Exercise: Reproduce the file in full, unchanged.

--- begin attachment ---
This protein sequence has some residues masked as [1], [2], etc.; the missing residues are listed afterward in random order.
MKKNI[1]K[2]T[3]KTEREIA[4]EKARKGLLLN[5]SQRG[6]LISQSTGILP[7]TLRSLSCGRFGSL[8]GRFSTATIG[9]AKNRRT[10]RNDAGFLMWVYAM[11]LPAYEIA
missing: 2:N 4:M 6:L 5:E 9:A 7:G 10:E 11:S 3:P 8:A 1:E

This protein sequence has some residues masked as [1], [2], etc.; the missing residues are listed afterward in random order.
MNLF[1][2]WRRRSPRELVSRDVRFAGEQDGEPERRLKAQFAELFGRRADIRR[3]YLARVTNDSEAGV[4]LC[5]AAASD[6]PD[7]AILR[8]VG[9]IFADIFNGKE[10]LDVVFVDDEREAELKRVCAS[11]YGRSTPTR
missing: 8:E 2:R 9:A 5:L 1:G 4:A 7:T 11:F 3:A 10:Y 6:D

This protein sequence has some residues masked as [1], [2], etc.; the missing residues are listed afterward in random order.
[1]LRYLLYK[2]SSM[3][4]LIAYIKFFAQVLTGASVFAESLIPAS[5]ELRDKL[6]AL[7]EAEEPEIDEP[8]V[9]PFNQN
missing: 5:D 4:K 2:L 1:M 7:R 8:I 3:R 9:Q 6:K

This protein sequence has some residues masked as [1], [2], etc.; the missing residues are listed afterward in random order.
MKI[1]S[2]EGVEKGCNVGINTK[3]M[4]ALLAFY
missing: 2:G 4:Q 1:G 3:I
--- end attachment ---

This protein sequence has some residues masked as [1], [2], etc.; the missing residues are listed afterward in random order.
MKKNI[1]K[2]T[3]KTEREIA[4]EKARKGLLLN[5]SQRG[6]LISQSTGILP[7]TLRSLSCGRFGSL[8]GRFSTATIG[9]AKNRRT[10]RNDAGFLMWVYAM[11]LPAYEIA
missing: 2:N 4:M 6:L 5:E 9:A 7:G 10:E 11:S 3:P 8:A 1:E

This protein sequence has some residues masked as [1], [2], etc.; the missing residues are listed afterward in random order.
MNLF[1][2]WRRRSPRELVSRDVRFAGEQDGEPERRLKAQFAELFGRRADIRR[3]YLARVTNDSEAGV[4]LC[5]AAASD[6]PD[7]AILR[8]VG[9]IFADIFNGKE[10]LDVVFVDDEREAELKRVCAS[11]YGRSTPTR
missing: 8:E 2:R 9:A 5:L 1:G 4:A 7:T 11:F 3:A 10:Y 6:D

This protein sequence has some residues masked as [1], [2], etc.; the missing residues are listed afterward in random order.
[1]LRYLLYK[2]SSM[3][4]LIAYIKFFAQVLTGASVFAESLIPAS[5]ELRDKL[6]AL[7]EAEEPEIDEP[8]V[9]PFNQN
missing: 5:D 4:K 2:L 1:M 7:R 8:I 3:R 9:Q 6:K

This protein sequence has some residues masked as [1], [2], etc.; the missing residues are listed afterward in random order.
MKI[1]S[2]EGVEKGCNVGINTK[3]M[4]ALLAFY
missing: 2:G 4:Q 1:G 3:I